Meetings and Cross TimeZone Teams

Alfred Nutile
4 min readMay 3, 2017

Meetings are needed, most of them at least, and when I worked with a team that was all in the same timezone I was easily able to say, “Between 1–4 I am coding/focusing” or “Between 6am and 9am” I am coding. Then the rest of the day was for meetings, interruptions and just helping out on things.

Blocking out time to Code/Focus and get the work done is key and without that it is hard to not find yourself working after hours when it is “quiet”

One book that pointed this out to me was REWORK by the people at 37 Signals.

But now being in different timezones things get much harder. My “coding time” now does not overlap with someone else who is leaving soon since they are UTC+1 for example. And to top it off there is Slack :( Slack.

Group chat is like being in an all-day meeting with random participants and no agenda. — Jason Fried Is group chat making you sweat?

Al: Okay so I do not agree with this 100% :)

Overall when I start having to work at night to get my coding work done, that is when I know I have not managed my work day well with meetings and distractions. Yes for some their job is meetings. And for some Lead Developers meeting times increase but there still needs to be time to code/focus.

If you’re a technical lead, you need to be coding. — Martin Fowler


First Slack. Well this is just hard. New rooms showing up every day, new ideas going into “action” every moment, it truly becomes FOMO. But not so much a social FOMO as much as just falling behind in all that is going on etc. Just when I feel like I have a handle on Email, e.g I read it in the morning, lunch and end of work day and the expectations are different, then comes Slack and Chat in general. This form of communication is really all about right now or asap. Or at least I feel it is.

So during the day I started using as a Pomodoro like tool to close down notifications. If I close them down manually I too often find myself forgetting to turn it on again.

This allows me to focus on what I am doing for nth minutes and coming out again to see if there are any actions or threads to take on.

So during the part of the day I am open for interruptions I can set it to “dnd 25” for 25 minutes of focus etc.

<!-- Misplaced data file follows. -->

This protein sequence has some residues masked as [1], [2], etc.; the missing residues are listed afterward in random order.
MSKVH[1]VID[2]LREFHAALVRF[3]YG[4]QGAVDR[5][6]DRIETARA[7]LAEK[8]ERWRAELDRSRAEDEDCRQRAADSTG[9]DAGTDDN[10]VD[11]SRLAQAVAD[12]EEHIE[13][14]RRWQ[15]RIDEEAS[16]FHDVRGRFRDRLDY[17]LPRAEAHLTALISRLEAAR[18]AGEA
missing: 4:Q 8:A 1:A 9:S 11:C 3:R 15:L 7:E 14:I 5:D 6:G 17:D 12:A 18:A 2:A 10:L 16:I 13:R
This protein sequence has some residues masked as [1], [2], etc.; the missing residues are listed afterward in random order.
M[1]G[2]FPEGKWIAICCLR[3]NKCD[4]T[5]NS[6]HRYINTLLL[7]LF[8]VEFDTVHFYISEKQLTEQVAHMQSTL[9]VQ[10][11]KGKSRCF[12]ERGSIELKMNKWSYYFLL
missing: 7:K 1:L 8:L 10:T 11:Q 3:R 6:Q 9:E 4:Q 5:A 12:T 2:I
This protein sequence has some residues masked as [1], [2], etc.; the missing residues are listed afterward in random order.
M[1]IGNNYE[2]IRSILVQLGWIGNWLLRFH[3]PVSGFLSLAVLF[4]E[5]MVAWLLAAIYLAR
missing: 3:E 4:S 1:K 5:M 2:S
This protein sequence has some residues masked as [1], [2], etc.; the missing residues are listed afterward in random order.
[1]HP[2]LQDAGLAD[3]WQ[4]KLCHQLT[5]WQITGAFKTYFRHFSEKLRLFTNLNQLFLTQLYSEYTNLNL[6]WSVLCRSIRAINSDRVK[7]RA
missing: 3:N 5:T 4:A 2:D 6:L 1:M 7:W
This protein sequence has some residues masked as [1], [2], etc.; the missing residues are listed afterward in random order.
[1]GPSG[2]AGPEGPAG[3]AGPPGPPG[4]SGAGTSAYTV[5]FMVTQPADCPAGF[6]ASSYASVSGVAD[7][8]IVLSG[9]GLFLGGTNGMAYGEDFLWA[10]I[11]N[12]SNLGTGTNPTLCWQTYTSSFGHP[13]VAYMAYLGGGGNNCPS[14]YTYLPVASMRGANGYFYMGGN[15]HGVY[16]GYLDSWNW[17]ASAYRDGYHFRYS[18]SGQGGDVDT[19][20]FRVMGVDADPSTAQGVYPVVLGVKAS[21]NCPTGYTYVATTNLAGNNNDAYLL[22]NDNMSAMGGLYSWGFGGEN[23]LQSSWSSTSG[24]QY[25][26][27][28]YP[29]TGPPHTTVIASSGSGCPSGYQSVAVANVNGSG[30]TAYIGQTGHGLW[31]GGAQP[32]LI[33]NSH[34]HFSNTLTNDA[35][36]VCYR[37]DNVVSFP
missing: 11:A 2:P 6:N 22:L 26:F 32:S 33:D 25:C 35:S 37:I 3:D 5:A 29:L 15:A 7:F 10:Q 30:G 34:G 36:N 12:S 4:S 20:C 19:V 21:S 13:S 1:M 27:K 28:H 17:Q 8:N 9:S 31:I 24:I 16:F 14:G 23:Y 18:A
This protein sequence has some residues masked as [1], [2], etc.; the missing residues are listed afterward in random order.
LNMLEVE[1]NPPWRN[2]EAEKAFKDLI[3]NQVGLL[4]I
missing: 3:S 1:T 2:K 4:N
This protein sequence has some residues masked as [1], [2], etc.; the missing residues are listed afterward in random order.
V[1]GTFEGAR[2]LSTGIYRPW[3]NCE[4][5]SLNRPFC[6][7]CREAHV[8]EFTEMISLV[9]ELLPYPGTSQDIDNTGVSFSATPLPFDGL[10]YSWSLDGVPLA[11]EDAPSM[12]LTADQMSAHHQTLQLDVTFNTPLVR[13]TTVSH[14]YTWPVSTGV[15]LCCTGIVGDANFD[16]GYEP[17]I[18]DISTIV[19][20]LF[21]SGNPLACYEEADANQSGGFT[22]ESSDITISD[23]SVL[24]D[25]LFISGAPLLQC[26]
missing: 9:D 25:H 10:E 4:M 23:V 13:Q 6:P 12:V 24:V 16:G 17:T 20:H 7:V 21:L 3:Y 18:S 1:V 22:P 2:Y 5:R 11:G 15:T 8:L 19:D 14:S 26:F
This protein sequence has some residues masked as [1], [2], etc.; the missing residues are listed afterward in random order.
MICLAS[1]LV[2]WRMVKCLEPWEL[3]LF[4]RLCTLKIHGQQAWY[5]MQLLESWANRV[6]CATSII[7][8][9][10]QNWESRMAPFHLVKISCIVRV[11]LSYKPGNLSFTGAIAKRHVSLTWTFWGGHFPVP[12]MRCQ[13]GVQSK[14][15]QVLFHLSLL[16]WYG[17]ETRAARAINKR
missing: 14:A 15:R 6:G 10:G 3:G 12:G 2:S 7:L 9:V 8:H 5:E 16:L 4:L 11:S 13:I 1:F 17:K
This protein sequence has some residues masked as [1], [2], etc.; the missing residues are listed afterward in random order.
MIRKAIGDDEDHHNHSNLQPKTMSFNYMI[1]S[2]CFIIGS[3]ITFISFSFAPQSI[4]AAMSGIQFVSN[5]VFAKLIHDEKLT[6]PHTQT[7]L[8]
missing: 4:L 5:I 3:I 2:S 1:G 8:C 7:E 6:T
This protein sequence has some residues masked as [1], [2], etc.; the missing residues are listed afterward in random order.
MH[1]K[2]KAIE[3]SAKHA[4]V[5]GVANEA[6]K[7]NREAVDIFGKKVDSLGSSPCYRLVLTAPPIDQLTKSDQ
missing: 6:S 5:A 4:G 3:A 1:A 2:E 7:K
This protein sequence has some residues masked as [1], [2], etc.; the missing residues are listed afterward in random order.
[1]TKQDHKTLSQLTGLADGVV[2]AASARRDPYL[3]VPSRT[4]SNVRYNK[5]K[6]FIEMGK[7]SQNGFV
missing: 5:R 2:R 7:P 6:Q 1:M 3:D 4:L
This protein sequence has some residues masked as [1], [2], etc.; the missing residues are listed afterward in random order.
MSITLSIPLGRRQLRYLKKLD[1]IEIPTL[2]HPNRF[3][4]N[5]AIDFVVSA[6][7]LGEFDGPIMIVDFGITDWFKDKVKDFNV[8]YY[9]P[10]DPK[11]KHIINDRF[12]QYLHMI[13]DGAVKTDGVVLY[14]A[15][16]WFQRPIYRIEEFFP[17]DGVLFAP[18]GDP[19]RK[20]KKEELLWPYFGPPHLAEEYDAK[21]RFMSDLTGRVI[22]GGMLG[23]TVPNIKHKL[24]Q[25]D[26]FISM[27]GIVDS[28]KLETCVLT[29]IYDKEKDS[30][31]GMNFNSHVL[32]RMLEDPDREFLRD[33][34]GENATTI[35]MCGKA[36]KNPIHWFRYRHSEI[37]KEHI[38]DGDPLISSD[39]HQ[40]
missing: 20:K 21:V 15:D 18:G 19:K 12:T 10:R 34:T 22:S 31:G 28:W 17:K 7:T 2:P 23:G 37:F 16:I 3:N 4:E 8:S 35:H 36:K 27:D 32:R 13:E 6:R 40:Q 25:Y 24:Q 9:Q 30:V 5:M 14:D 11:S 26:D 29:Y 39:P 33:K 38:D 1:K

I can do this through out the day, but during the “coding time” or “focus time” I might just set “dnd 180” so 3 hours for example.

Giving you self enough time to get into the zone but not in too deep that you lose focus of the bigger picture is a good balance.

Coding or Focus Time

Since I can not section off a day for 3–4 hours since someone in UTC higher or lower than mine may need to meet with me I set aside days and expectations for the day.

Setting expectations for a day no longer leaves me feeling like I got nothing (coding) done. For example at the end of Monday I feel like I got a lot done if the meetings went well and planning for the week went well.

Monday, Tuesday

Are meetings days, free to be chopped up, free to NOT get large tasks done that need focus time.

These two are great days to work on organizing the week, getting all your tickets in place, pinging people in Slack about meetings and what not.


I start protecting my day after 11am. That is when I start to take on a large task. Before that time I have time for meetings and interruptions. The last of my planning should be done by now.

Thursday and Friday

These are the days for getting the work done that is on the list of items to get done. Make a realistic list for yourself. Track them using ideas like this one. And go at it.

But with that said I still need to keep an eye on Slack. But as noted above how often? And let people know your cycle of focus and reply, set your status so people know you are in a Pomodoro (tomato icon?) or just tell your team when they see that you may not get back to them asap.

But these two days should be not chopped into bits by meetings, slack and other context changes. StandUp? Fine maybe one quick one that is focused, but StandUps? That brings you out. So maybe limit to a Slack Standup.

For these StandUps stick to the guidelines

1) What did you do yesterday
2) What is your task(s) for today
3) Any blockers

Point being the doing of the work needs to get done and the planning time if done properly has had it’s chance to be laid down and hopefully done well. In this case giving it almost 50% of a chance to create a work load and expectations. (for me this is okay but for a developer maybe meetings should be 20% of your week)

And with these patterns in place, then ideally I find myself less feeling like I did not get enough done at the end of the day, or trying to do the “real work” after hours.